Strawberry jam, a lovely, oily feeling with with whipped cream backed up by slightly sour smoked cherries. It’s very fruit forward, with the alcohol nicely balanced in the background. Weirdly, we also get tomato ketchup with the balance of sweet and sour. The palate opens with cranberries, a hint of cinnamon, vanilla and strawberry syrup. The Campbeltown funk is there, and the peat makes an appearance giving it a solid finish that leaves the red fruit lingering in the mouth.
Water brings out some more smoke and a meatiness that wasn’t there before. The alcohol seems a bit harsher now, more in your face, but still ok overall. The watered palate has more of the meatiness as well, along with smoked fruits and sweet oak. For us it’s probably our least favourite of the 3 Springbank single casks we've looked at here, but it’s still an easy 8/10.
Hazelburn refill bourbon 20yo single cask bottled for Germany in 2018, 55.5%, £20 per dram
Very creamy on the nose, damp oak, warehouse funk, freshly squeezed lemon and a bit of wholemeal bread. The alcohol fairly discernible on the nose, and we’re also getting some light tropical fruits like pineapple. The palate is oily, has a nice mouthfeel and explodes with tinned pineapple, both the fruit and syrup. It’s actually really really sweet, strawberry sponge cake and icing, but backed up with a fairly powerful alcohol bite following into a warm, peppery spice finish. The mid palate is a little bit of a let down, but it starts and finishes strong.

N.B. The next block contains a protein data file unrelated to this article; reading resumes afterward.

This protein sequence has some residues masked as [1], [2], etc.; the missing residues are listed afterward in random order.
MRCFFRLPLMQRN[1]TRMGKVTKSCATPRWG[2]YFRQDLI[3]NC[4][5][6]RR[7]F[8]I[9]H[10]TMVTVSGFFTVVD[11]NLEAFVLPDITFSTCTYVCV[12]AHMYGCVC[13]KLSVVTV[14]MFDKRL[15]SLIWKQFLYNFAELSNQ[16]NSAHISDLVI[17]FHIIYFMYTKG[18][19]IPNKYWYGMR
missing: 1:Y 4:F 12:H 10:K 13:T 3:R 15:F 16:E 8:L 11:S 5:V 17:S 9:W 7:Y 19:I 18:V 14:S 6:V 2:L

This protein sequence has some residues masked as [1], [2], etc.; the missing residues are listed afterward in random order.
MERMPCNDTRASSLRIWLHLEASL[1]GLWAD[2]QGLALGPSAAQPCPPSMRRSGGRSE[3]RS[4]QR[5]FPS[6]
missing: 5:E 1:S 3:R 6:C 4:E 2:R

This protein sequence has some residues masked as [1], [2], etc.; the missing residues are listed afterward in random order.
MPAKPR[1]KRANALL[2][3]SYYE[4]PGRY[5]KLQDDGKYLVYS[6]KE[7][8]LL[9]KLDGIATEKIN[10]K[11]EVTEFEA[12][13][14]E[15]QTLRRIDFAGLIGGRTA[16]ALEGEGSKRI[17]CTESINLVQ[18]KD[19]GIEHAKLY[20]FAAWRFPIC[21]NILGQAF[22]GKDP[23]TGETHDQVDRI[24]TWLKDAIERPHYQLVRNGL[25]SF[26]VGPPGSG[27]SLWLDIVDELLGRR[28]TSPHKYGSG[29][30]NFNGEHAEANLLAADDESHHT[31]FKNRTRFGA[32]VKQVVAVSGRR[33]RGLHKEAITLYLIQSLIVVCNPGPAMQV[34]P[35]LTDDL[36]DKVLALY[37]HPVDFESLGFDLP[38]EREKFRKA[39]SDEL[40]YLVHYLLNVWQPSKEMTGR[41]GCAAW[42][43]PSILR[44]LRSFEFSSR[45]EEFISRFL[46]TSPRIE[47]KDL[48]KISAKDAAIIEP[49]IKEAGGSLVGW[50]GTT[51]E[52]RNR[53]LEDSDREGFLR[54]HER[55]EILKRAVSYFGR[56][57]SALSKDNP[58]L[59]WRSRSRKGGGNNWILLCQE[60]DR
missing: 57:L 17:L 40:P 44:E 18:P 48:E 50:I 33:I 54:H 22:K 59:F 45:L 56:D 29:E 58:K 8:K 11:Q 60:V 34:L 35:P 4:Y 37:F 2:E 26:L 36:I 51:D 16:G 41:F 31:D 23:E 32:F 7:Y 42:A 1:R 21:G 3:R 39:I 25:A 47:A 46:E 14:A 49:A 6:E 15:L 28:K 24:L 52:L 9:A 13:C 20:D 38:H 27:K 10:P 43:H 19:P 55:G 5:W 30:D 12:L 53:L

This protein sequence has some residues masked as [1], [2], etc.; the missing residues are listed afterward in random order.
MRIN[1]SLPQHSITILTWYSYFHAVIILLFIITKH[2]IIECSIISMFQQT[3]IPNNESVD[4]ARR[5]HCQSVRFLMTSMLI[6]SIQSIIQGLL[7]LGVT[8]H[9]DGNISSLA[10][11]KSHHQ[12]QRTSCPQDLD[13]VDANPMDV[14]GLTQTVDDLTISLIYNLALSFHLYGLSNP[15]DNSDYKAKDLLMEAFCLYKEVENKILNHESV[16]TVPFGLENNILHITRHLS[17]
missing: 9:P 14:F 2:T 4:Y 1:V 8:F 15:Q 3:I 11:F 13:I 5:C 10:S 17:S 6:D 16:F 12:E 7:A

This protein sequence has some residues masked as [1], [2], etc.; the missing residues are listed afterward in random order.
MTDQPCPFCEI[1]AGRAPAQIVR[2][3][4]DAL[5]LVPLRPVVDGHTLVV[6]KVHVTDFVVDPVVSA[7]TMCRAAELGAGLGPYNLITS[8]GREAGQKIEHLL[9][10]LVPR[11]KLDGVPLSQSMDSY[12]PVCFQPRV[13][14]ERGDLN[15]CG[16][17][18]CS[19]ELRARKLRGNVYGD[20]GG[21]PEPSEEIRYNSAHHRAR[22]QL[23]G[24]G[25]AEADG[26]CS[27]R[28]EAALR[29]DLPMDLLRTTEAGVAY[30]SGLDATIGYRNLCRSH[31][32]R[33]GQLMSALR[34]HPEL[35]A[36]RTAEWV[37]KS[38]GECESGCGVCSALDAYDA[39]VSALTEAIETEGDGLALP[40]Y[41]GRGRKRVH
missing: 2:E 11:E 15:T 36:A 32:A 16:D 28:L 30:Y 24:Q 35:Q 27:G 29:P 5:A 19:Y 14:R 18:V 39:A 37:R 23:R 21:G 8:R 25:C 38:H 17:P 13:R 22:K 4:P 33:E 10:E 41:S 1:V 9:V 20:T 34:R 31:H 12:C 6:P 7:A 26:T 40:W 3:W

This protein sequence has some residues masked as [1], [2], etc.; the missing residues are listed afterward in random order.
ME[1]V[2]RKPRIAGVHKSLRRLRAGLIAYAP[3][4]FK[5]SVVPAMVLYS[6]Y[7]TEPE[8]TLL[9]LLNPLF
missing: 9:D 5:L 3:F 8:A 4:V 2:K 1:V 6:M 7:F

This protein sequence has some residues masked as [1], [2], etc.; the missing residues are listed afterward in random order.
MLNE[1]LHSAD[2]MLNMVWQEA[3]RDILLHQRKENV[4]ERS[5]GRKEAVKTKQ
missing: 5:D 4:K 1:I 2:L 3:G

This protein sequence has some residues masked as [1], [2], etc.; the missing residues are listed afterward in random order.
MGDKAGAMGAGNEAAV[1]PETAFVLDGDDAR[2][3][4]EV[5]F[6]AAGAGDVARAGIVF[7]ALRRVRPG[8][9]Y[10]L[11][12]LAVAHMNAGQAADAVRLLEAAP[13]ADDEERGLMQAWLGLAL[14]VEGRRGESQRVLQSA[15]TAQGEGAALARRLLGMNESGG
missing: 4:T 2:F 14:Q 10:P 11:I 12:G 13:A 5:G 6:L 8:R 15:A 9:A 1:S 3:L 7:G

With water the nose takes on the oily, full body of the palate. We’re getting some tangerine on the nose as well. The reduced palate brings the spice to the forefront, and we’re getting a bit more vanilla and oak. The finish retains the length and spice level, but you get a little more citrus coming through. Overall a very spirit forward dram just taking on minimal flavour from the wood, but slightly out of balance with the alcohol after 20 years in the cask.
Longrow 12yo oloroso single cask bottled for Canada in 2009, 57.9%, £12 a dram
Meaty, beefy, a little winey, comparative to a beef bourginon. It’s a very potent nose, promising big things on the palate. Digging into it we’re getting some rosemary, a little mushroom but not too much peat. The palate brings forward some red fruits, not nearly as meaty as the nose suggested. There’s a nice background sweetness backed up by more of a smoke presence, finishing with a slightly bitter chocolate/cherry flavour.
Water tames the meatiness slightly, and brings forward the peat we expected. Smoked cherries and strawberries, wood shavings and damp grass. The watered palate brings a little more of the fruit forward, a cocktail of the aforementioned cherries and strawberries with the addition of raspberry. The finish and mouthfeel are retained, but overall more sweetness coming through. A comforting dram and we’d happily have another one.
Interested in trying drams like these? We've created the Two Whisky Bros Dram Club to help you get access to high quality, rare whisky by the dram.